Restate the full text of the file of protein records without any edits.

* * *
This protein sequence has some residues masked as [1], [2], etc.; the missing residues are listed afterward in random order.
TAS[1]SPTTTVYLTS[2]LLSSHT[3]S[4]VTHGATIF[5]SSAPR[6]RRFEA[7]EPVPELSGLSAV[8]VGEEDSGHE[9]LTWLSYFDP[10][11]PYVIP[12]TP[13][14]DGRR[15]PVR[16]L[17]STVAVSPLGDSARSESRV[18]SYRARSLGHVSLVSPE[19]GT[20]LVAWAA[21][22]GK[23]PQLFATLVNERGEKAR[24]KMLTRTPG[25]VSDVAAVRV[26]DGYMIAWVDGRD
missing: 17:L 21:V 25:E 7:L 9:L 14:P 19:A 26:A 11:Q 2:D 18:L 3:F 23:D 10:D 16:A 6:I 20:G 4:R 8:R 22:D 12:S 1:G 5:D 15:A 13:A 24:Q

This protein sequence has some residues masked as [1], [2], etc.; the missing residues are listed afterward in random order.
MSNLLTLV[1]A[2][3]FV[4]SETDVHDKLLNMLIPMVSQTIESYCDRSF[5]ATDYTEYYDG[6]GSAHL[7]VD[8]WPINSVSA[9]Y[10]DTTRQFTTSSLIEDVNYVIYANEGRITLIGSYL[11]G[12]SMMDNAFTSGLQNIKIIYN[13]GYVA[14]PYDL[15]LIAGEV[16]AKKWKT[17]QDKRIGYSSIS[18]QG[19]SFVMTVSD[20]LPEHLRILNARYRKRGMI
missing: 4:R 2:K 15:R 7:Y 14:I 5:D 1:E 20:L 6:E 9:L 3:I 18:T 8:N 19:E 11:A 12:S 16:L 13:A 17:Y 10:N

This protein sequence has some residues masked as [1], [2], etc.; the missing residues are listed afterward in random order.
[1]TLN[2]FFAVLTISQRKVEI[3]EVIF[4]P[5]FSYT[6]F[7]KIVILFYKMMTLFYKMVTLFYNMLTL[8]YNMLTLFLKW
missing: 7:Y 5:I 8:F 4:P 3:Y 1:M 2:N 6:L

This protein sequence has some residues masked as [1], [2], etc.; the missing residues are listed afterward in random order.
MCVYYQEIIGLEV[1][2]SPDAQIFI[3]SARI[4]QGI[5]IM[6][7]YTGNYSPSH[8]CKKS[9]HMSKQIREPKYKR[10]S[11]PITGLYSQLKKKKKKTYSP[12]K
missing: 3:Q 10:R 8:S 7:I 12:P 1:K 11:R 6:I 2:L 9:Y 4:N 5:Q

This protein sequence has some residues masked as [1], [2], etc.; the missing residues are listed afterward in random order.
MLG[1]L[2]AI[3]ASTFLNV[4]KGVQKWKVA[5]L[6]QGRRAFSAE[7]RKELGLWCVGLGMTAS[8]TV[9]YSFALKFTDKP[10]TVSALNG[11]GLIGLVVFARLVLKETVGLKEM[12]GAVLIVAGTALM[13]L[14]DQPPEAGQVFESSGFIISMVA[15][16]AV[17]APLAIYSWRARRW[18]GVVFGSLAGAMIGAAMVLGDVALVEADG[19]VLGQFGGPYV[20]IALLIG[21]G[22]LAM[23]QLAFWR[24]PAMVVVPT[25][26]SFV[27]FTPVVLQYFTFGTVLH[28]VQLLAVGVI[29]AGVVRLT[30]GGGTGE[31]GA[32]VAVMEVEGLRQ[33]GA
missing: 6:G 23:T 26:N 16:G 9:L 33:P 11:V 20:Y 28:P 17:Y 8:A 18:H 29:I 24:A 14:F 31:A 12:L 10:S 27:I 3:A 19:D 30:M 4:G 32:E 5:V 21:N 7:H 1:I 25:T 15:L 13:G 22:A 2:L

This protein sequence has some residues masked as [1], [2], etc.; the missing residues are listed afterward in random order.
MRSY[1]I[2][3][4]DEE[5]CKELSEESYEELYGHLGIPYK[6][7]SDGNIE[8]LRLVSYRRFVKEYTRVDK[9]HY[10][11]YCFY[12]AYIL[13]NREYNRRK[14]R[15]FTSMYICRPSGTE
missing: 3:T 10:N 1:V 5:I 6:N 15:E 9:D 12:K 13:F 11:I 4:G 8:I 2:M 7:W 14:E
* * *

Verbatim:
This protein sequence has some residues masked as [1], [2], etc.; the missing residues are listed afterward in random order.
TAS[1]SPTTTVYLTS[2]LLSSHT[3]S[4]VTHGATIF[5]SSAPR[6]RRFEA[7]EPVPELSGLSAV[8]VGEEDSGHE[9]LTWLSYFDP[10][11]PYVIP[12]TP[13][14]DGRR[15]PVR[16]L[17]STVAVSPLGDSARSESRV[18]SYRARSLGHVSLVSPE[19]GT[20]LVAWAA[21][22]GK[23]PQLFATLVNERGEKAR[24]KMLTRTPG[25]VSDVAAVRV[26]DGYMIAWVDGRD
missing: 17:L 21:V 25:E 7:L 9:L 14:P 19:A 26:A 11:Q 2:D 18:L 3:F 23:D 10:D 16:A 6:I 20:G 4:R 8:R 22:D 12:S 1:G 5:D 15:A 13:A 24:Q

This protein sequence has some residues masked as [1], [2], etc.; the missing residues are listed afterward in random order.
MSNLLTLV[1]A[2][3]FV[4]SETDVHDKLLNMLIPMVSQTIESYCDRSF[5]ATDYTEYYDG[6]GSAHL[7]VD[8]WPINSVSA[9]Y[10]DTTRQFTTSSLIEDVNYVIYANEGRITLIGSYL[11]G[12]SMMDNAFTSGLQNIKIIYN[13]GYVA[14]PYDL[15]LIAGEV[16]AKKWKT[17]QDKRIGYSSIS[18]QG[19]SFVMTVSD[20]LPEHLRILNARYRKRGMI
missing: 4:R 2:K 15:R 7:Y 14:I 5:D 1:E 20:L 6:E 9:L 3:I 18:T 8:N 19:E 11:A 12:S 16:L 13:A 17:Y 10:N

This protein sequence has some residues masked as [1], [2], etc.; the missing residues are listed afterward in random order.
[1]TLN[2]FFAVLTISQRKVEI[3]EVIF[4]P[5]FSYT[6]F[7]KIVILFYKMMTLFYKMVTLFYNMLTL[8]YNMLTLFLKW
missing: 7:Y 5:I 8:F 4:P 3:Y 1:M 2:N 6:L

This protein sequence has some residues masked as [1], [2], etc.; the missing residues are listed afterward in random order.
MCVYYQEIIGLEV[1][2]SPDAQIFI[3]SARI[4]QGI[5]IM[6][7]YTGNYSPSH[8]CKKS[9]HMSKQIREPKYKR[10]S[11]PITGLYSQLKKKKKKTYSP[12]K
missing: 3:Q 10:R 8:S 7:I 12:P 1:K 11:R 6:I 2:L 9:Y 4:N 5:Q

This protein sequence has some residues masked as [1], [2], etc.; the missing residues are listed afterward in random order.
MLG[1]L[2]AI[3]ASTFLNV[4]KGVQKWKVA[5]L[6]QGRRAFSAE[7]RKELGLWCVGLGMTAS[8]TV[9]YSFALKFTDKP[10]TVSALNG[11]GLIGLVVFARLVLKETVGLKEM[12]GAVLIVAGTALM[13]L[14]DQPPEAGQVFESSGFIISMVA[15][16]AV[17]APLAIYSWRARRW[18]GVVFGSLAGAMIGAAMVLGDVALVEADG[19]VLGQFGGPYV[20]IALLIG[21]G[22]LAM[23]QLAFWR[24]PAMVVVPT[25][26]SFV[27]FTPVVLQYFTFGTVLH[28]VQLLAVGVI[29]AGVVRLT[30]GGGTGE[31]GA[32]VAVMEVEGLRQ[33]GA
missing: 6:G 23:T 26:N 16:G 9:L 33:P 11:V 20:Y 28:P 17:Y 8:A 18:H 29:I 24:A 14:F 31:A 12:L 10:S 27:I 3:A 19:D 30:M 4:G 32:E 5:V 21:N 7:H 1:I 25:T 15:L 13:G 22:A 2:L

This protein sequence has some residues masked as [1], [2], etc.; the missing residues are listed afterward in random order.
MRSY[1]I[2][3][4]DEE[5]CKELSEESYEELYGHLGIPYK[6][7]SDGNIE[8]LRLVSYRRFVKEYTRVDK[9]HY[10][11]YCFY[12]AYIL[13]NREYNRRK[14]R[15]FTSMYICRPSGTE
missing: 3:T 10:N 1:V 5:I 6:N 15:E 9:D 12:K 13:F 11:I 4:G 8:I 2:M 7:W 14:E